Grafting Fruit Trees Step-by-Step

This step-by-step guide to grafting fruit trees shows how to graft a tree using a very useful technique called the Z-graft.

This step-by-step guide shows how to graft fruit trees such as citrus trees with the Z-graft.
This step-by-step guide shows how to graft fruit trees such as citrus trees with the Z-graft.

Z-grafting is a scion grafting technique that is very helpful for grafting trees in situations where the scion and rootstock have different diameters. I have found the Z-graft especially useful for grafting citrus trees when the scion diameter is greater than that of the rootstock. It is useful both for grafting new trees and also to add new varieties to established trees.


Grafting Fruit Trees Step-by-Step by Z Grafting  – YouTube Video

In addition to this step-by-step grafting guide, I have also made a YouTube video (see below) showing how to graft fruit trees with the Z-graft.

Citrus Budwood from a Disease-free Source

Citrus cuttings have the potential to spread tree-killing diseases. It is often not apparent when a tree is infected with a fatal disease. This makes the source of citrus budwood for grafting very important.

In California where I live, we now have both exotic diseases that kill citrus trees and also the insects that spread the diseases. The situation is so severe that it now against the law in California to graft with cuttings taken from backyard citrus trees. To save our trees from deadly diseases, hobbyists in California no longer swap citrus cuttings with friends. We now instead order our budwood at a nominal cost from the Citrus Clonal Protection Program (CCPP), a program that exists to provide disease-free budwood for the grafting of citrus trees.

The CCPP will ship budwood anywhere in the world where the local government allows it. Many citrus growing regions where CCPP budwood is not allowed have their own disease-free citrus budwood programs. Here I have created a web page that lists some other programs: Citrus Budwood Programs.

The below YouTube video goes through in detail the process of setting up an account and placing a budwood order with CCPP.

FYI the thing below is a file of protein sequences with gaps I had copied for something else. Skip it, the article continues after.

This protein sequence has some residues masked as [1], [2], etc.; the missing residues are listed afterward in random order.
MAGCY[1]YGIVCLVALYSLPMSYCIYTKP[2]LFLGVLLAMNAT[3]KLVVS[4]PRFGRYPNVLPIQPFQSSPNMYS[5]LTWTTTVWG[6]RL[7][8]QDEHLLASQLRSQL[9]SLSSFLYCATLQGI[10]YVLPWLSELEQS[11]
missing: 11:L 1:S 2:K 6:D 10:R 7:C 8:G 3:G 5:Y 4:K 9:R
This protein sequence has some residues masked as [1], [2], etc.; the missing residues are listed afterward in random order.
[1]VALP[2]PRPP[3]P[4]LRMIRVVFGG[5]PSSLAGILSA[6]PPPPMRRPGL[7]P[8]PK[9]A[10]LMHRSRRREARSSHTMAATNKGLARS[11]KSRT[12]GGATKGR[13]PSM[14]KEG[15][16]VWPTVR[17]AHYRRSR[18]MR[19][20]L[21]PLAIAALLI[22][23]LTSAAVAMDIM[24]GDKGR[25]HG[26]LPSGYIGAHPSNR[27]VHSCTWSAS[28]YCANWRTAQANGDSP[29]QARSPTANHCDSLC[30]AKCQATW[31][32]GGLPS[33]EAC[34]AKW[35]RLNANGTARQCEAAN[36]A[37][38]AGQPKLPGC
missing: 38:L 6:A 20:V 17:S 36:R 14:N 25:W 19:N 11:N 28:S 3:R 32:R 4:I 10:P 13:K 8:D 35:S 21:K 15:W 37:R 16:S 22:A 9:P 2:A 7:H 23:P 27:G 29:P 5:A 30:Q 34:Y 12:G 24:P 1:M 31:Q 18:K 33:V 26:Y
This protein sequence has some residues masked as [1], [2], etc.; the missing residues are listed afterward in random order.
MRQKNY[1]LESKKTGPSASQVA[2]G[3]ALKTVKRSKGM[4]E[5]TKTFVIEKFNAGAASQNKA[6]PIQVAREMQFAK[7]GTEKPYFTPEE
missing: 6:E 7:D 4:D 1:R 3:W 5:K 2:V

Disinfecting Grafting Tools

disinfecting grafting tools
Disinfecting grafting tools.

In order to both maximize the probability that the graft lives and also to prevent the spread of disease from tree to tree, it is important to disinfect grafting tools between grafts. To learn more about disinfecting grafting tools, please see the following link: Disinfecting Grafting Tools.

 

 

 

Grafting the Valentine Pummelo Hybrid

The fruit grafted in this article is the Valentine pummelo hybrid, a delicious fruit created by the citrus breeders at the University of California, Riverside by crossing the Siamese Sweet Pummelo with a hybrid of a mandarin orange and a blood orange.

Rootstock Suckers

I had neglected this Cara Cara pigmented navel orange tree after I realized that the previous owners of my house had already planted a Cara Cara tree. Normally I would prune off roostock suckers like these, but since I already had a Cara Cara tree I decided to graft to the roostock suckers to convert this tree into a Valentine Pummelo tree.

Rootstock suckers.
Rootstock suckers.

Grafting a Large Diameter Scion to a Smaller Diameter Rootstock

Since the diameters of the rootstock suckers were smaller than the diameters of my Valentine Pummelo scions, I decided to graft my tree with the Z-graft. When scion grafting fruit trees I usually prefer a cleft graft or a bark graft, but when the diameter of the budwood that I receive from CCPP is larger than the branch to which I would like to graft, the Z-graft is a good choice.

Z-graft
The Z-graft.

Cutting the Top off of the Rootstock

The first step is cut off the top of the rootstock sucker at about a 45 degree angle.

Cutting the rootstock
Cutting the rootstock.

Cutting a Strip in the Rootstock

The next step is to cut off a small piece of the longer end of the rootstock at a very slight angle. Then I cut a thin strip in the longer end of the rootstock and leave it attached.

Cutting a strip in the roostock
Cutting a strip in the roostock.

Cutting the Scion

Next I cut off the bottom of the scion at about a 45 degree angle and cut off a small piece of the longer end. Sometimes scions have an angular shape such as this one does. With some tree grafting techniques this can cause a problem. With the Z-grafting technique I will use the angular shape to my advantage by cutting a thin strip from an angled part of the scion in the next step.

Cutting the scion
Cutting the scion.

I then cut a strip in the longer end of the scion. In order to make cambium contact with the rootstock, it is important that the width of this strip be less than the diameter of the rootstock.

Cutting a strip in the scion
Cutting a strip in the scion.